A memorial concert was given in his honor at La Scala in 1948. The orchestra was conducted by Arturo Toscanini. Recorded in very primitive sound, the concert has been issued on CD.

Camillo Boito, Arrigo's older brother, was an Italian architect and engineer, and a noted art critic, art historian and novelist.

Opera libretti

The years given are those of the premieres.

Boito also provided the text to Verdi's cantata Inno delle Nazioni (24 May 1862, Her Majesty's Theatre, London).

See also

References

  1. ^ Boito, Arrigo; Przeslica, Agnieszka, ed. "Publication of Boito's A minor Symphony". Boccaccini E Spada. http://boccacciniespada.com/shop/product_info.php?manufacturers_id=42&products_id=159. Retrieved 2008-11-01. 
  • Arrigo Boito at the Stanford University: OperaGlass Composer index
  • Mefistofele Creative Commons MP3 Recording
  • Costantino Maeder, Il real fu dolore e l'ideal sogno. Arrigo Boito e i limiti dell'arte, Cesati: Firenze, 2002.
  • Emanuele d'Angelo, Arrigo Boito, in Encyclopedia of Italian Literary Studies, edited by Gaetana Marrone, New York, Routledge, 2007, 1, pp. 271-274.
  • Riccardo Viagrande, Arrigo Boito "Un caduto chèrubo", poeta e musicista, Palermo, L'Epos, 2008.
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1911 encyclopedia

Up to date as of January 14, 2010

From LoveToKnow 1911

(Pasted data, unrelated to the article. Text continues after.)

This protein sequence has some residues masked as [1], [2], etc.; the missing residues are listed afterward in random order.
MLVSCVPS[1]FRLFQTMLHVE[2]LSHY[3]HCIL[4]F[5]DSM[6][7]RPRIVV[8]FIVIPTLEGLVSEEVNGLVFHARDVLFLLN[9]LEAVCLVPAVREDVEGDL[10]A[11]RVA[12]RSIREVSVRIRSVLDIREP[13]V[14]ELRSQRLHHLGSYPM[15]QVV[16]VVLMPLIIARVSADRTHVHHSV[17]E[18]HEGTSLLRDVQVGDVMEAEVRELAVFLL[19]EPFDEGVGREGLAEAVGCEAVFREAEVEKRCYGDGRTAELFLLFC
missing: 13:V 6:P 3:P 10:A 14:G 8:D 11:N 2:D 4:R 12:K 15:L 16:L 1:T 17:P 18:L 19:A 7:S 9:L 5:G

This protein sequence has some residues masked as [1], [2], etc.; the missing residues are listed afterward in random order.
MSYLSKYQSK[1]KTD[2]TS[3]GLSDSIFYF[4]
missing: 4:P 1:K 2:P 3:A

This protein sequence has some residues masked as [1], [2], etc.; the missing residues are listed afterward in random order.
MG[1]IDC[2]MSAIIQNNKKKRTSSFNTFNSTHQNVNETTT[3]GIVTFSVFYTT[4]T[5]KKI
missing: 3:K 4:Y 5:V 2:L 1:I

ARRIGO BOITO (1842-), Italian poet and musical composer, was born at Padua on the 24th of February 1842. He studied music at the Milan Conservatoire, but even in those early days he devoted as much of his time to literature as to music, forecasting the divided allegiance which was to be the chief characteristic of his life's history. While at the Conservatoire he wrote and composed, in collaboration with Franco Faccio, a cantata, Le Sorelle d'Italia, which was performed with success. On completing his studies Boito travelled for some years, and after his return to Italy settled down in Milan, dividing his time between journalism and music. In 1866 he fought under Garibaldi, and in 1868 conducted the first performance of his opera Mefistofele at the Scala theatre, Milan. The work failed completely, and was withdrawn after a second performance. It was revived in 1875 at Bologna in a much altered and abbreviated form, when its success was beyond question. It was performed in London in 1880 with success, but in spite of frequent revivals has never succeeded in firmly establishing itself in popular favour. Boito treated the Faust legend in a spirit far more nearly akin to the conception of Goethe than is found in Gounod's Faust, but, in spite of many isolated beauties, his opera lacks cohesion and dramatic interest. His energies were afterwards chiefly devoted to the composition of libretti, of which the principal are Otello and Falstaff, set to music by Verdi; La Gioconda, set by Ponchielli; Amleto, set by Faccio; and Ero e Leandre, set by Bottesini and Mancinelli. These works display a rare knowledge of the requirements of dramatic poetry, together with uncommon literary value. Boito also published a book of poems and a novel, L'Alfier Meno. The degree of doctor of music was conferred upon him in 1893 by the university of Cambridge.